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September Inflation Stays at 2.9 Percent


Inflation in September 2002 remained stable at 2.9 percent year-on-year. This was the same rate posted a month earlier. This development validates the monetary authorities’ belief that inflation will be within target despite the presence of some extraneous pressures arising mainly from market worries over the rising tensions in the Middle East. On a month-on-month basis, inflation slowed down to 0.2 percent from 0.5 percent in August. The drop in the price of electricity since June 2002 coupled with generally lower food prices muted the impact of the increase in prices of other items in the consumer basket such as gasoline products, clothing and related products, as well as housing and repairs.

The September inflation rate is the midpoint of the BSP’s forecast of 2.8-3.0 percent. Average inflation for the first nine months of the year now stands at 3.3 percent, consistent with the BSP’s assessment of a generally benign inflation environment for the rest of the year.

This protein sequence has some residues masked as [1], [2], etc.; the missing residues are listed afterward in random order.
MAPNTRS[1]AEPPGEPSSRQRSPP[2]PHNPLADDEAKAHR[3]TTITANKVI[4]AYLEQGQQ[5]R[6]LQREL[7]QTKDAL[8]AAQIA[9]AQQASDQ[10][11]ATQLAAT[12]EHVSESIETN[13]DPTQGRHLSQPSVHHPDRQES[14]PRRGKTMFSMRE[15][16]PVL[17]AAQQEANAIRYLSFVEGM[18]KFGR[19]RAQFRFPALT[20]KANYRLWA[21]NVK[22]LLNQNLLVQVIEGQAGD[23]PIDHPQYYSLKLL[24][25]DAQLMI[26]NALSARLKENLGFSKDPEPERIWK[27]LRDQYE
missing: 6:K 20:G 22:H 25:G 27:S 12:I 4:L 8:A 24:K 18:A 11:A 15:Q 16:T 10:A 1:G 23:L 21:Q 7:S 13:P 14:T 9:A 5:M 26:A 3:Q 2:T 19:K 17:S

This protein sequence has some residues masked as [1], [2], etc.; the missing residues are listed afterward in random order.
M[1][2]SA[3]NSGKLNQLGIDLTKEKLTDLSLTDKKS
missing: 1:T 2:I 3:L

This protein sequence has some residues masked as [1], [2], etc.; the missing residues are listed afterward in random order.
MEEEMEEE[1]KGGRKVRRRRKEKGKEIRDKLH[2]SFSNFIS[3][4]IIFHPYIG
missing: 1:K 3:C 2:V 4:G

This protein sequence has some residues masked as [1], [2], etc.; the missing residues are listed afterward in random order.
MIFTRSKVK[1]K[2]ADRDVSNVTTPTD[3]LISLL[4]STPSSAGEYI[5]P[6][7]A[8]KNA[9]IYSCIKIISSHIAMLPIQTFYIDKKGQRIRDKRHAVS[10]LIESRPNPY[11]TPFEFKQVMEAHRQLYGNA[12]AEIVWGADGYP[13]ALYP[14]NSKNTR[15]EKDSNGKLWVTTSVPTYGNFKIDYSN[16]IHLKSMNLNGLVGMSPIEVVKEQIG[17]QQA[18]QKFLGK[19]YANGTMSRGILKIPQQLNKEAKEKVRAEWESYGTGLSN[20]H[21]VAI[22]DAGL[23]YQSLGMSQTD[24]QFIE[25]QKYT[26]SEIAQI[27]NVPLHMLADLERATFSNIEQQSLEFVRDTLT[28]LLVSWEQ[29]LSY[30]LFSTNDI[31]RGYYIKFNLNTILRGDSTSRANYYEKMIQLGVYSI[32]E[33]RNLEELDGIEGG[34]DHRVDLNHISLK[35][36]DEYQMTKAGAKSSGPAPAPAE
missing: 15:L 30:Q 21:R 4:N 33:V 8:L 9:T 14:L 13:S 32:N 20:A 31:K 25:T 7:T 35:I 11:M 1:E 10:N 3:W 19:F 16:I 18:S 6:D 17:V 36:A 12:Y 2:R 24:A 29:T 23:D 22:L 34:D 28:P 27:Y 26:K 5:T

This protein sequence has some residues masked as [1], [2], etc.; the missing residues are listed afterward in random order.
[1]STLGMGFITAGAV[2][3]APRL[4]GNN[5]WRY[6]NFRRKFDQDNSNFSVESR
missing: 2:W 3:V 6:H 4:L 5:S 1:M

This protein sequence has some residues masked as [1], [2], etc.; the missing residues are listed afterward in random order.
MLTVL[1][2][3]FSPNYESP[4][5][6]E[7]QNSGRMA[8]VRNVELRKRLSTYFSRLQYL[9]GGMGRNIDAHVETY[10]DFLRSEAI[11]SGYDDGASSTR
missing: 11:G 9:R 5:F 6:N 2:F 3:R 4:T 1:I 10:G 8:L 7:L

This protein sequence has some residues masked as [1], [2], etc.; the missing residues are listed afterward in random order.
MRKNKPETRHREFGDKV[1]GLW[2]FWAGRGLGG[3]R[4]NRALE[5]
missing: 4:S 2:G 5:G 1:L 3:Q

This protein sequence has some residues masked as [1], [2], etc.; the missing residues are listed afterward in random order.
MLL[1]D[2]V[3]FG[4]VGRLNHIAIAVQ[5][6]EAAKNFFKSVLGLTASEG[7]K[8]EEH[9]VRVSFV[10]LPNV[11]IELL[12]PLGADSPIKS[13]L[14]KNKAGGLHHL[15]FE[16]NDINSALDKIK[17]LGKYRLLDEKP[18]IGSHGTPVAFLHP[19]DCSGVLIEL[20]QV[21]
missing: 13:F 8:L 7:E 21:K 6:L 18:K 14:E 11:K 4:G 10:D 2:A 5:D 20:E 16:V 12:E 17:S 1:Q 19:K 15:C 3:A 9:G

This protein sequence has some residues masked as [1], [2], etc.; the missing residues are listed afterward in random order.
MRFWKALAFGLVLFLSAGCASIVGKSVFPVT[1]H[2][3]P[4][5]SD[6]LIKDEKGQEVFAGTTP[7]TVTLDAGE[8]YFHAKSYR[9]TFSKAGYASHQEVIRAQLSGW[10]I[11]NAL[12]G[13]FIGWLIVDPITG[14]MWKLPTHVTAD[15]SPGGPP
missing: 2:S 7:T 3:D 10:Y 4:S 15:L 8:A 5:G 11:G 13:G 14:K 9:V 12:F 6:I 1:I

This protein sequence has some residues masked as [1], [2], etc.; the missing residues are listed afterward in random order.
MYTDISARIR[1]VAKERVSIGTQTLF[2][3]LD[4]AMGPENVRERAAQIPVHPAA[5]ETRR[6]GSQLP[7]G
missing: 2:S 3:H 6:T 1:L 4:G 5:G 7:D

Looking forward, monetary authorities expect stable price movements, with a slight accelerating trend—due mainly to the spillover impact of the recent increases in the pump prices of petroleum products—leading to a whole-year average inflation rate below the government’s full year target of 4.5-5.5 percent. The continued softness in demand—despite moderate improvements of late—combined with favorable food supply conditions are expected to sustain the broad stability in the general price level.

With an underlying benign inflation, the BSP believes that the current monetary policy stance is appropriately supportive of the economy’s growth objective. The future stance of monetary policy will continue to emphasize caution and focus on enabling past interest rate cuts to gear the economy towards a low inflationary growth path.

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